Treatment of Crohn's disease

Because there is no known cause for Crohn's there is no definite cure. The aim is to control symptoms and prevent complications by controlling the level of inflammation.

Drug therapy
Corticosteroids (cortisone) are by far the most effective drugs to treat active disease in an effort to induce a remission of symptoms. In a severely ill patient it might be necessary to admit the patient for intravenous feeding and cortisone in high doses.Corticosteroids are most effective in the initial treatment of Crohn’s disease and in the treatment of any acute flares. 

Long term therapy with steroids has been supplanted with immune suppressive and biologic drugs.  These drugs have been shown to be safer and more effective in the long term maintenance of remission of Crohn’s disease.

Long term treatment with cortisone is potentially hazardous because of unwanted side-effects.

More recently, a much safer corticosteroid (budesonide, available in South Africa as Entocord) has been used to maintain remissions. Initial experience seems to indicate that remissions can be maintained for much longer periods without the dreaded cortisone complications.

5-ASA-drugs have been used since the early 1950's in an effort to control Crohn's. These drugs (Salazopyrin, Asacol and others) have anti-inflammatory properties, but it is not entirely clear how they reduce intestinal inflammation.

They are of little use in an acute event, but large studies suggest that they are of benefit in maintaining remissions. Unfortunately, they also have unwanted side-effects, i.e. dyspeptic symptoms, suppression of sperm production and kidney damage in susceptible patients.

Immunosuppressant drugs such as Azathioprine and methotrexate are the preferred treatment for the maintenance of remission, being able to achieve this in approximately 75% of patients.  

They do have side effects with an increased risk of the development of lymphoma and potentially serious neutropenia and infections.  They are used when there is no response to the above-mentioned drugs, or in an effort to decrease the dosage of corticosteroids. Antibiotics are used only to control secondary bacterial infection.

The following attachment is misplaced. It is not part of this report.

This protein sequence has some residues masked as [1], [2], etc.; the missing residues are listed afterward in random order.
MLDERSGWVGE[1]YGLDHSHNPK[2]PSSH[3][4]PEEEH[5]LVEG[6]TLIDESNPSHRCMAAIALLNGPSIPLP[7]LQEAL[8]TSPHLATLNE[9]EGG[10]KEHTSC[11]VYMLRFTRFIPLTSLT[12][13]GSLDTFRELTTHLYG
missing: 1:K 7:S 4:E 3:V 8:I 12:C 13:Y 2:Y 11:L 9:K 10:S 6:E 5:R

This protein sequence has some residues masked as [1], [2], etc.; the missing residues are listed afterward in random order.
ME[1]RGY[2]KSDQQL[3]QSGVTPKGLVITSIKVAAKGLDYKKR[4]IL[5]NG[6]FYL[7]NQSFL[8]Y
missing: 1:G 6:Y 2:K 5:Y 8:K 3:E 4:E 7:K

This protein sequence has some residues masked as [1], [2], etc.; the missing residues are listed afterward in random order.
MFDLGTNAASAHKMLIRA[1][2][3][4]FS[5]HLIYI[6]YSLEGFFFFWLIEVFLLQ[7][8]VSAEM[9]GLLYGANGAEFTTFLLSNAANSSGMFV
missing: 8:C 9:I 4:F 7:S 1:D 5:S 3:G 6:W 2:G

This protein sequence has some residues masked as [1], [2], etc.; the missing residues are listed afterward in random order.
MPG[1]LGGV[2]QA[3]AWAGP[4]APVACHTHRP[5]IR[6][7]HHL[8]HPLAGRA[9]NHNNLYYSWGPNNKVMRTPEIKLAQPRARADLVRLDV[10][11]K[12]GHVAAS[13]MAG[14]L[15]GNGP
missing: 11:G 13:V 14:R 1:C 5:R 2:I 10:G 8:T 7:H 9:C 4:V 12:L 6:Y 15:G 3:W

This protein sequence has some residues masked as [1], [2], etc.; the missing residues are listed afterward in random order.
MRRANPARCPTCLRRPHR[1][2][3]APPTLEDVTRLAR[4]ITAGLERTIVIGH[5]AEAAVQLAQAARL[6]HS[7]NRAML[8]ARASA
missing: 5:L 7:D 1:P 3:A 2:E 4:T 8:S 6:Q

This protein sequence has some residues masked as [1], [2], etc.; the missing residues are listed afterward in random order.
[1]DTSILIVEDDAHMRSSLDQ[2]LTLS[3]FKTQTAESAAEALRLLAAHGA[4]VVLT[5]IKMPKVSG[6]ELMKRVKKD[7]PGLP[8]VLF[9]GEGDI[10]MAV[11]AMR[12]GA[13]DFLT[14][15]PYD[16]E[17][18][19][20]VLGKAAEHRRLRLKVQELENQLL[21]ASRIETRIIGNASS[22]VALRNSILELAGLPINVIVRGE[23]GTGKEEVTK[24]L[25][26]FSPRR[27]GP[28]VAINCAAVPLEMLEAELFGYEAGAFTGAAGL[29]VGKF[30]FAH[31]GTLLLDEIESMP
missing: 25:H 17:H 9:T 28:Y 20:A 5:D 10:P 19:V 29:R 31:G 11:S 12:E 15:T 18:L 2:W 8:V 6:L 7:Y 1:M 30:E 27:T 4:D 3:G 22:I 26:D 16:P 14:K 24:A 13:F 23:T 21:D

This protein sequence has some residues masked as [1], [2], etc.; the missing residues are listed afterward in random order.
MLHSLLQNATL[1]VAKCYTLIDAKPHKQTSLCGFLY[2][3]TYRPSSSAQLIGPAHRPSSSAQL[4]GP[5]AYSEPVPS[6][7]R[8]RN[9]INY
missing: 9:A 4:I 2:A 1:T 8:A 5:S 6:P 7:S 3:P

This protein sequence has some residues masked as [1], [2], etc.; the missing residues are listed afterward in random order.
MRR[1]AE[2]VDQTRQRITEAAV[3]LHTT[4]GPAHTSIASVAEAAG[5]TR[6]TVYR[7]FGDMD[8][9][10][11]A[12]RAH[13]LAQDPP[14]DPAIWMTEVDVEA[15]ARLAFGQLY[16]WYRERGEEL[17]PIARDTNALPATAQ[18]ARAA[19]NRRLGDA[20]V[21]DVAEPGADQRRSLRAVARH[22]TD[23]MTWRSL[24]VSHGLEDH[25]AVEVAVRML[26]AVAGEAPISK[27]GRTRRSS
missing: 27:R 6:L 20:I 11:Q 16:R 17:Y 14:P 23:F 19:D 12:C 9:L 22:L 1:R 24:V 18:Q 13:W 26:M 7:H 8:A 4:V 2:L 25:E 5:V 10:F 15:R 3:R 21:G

Surgery is almost exclusively reserved for treatment of complications. Narrowed segments of the bowel (strictures) can be widened by an operation called stricturoplasty. At times, it is necessary to remove the diseased portion, drain an abscess or operate on fistulae. Even though the bowel might appear normal after resection of the diseased portion, Crohn's often recurs in another part of the bowel.

In cases of severe, resistant Crohn's affecting only the large bowel, it sometimes is necessary to remove the entire colon (colectomy).

The distal end of the small bowel (ileum) is then brought out onto the skin through an orifice called a stoma and the faeces collected in a bag. It is also possible to join the ileum to the anus in a so-called "pouch procedure".

Nutritional intervention is crucial in malnourished patients, especially in children where growth retardation is a real danger. However, primary nutritional therapy has not been shown to have any major effect on the course of Crohn's. It is therefore difficult to give constructive advice that will be of general value.

Patients should be encouraged to have small, regular meals of high nutritional value and make their own explorations into dietary manipulation. For instance, reduction in the intake of dairy products is more likely to be beneficial than a rigid adherance to an unpalatable, enjoyment-spoiling diet.

Newer developments
There is on-going research into newer ways of treating Crohn's. The development of the biological anti-TNF drugs has been a major success story in the treatment of patients with severe Crohn’s disease.  These drugs target the immune system thus reducing the inflammation of the bowel and dramatically reducing the risk of strictures and fistulae formation.The concern however with anti-Tnf therapy is that they are expensive and need long term therapy to be effective.

TNF is a protein produced by the immune system that apparently plays an important role in the development of the inflammation of Crohn's disease Anti-TNF blocks the action of TNF, thus decreasing inflammation.

Reviewed by Dr Ismail Moola MBCHB (UCT) FCP (SA) Cert Gastro Phys (SA)
Specialist Physician / Gastroenterologist Netcare Sunninghill Hospital and part time Lecturer Department of Internal Medicine, Division of Gastroenterology, Wits University.

Previously reviewed by Prof Don du Toit (M.B.Ch.B) (D.Phil.) (Ph.D) (FCS) (FRCS)

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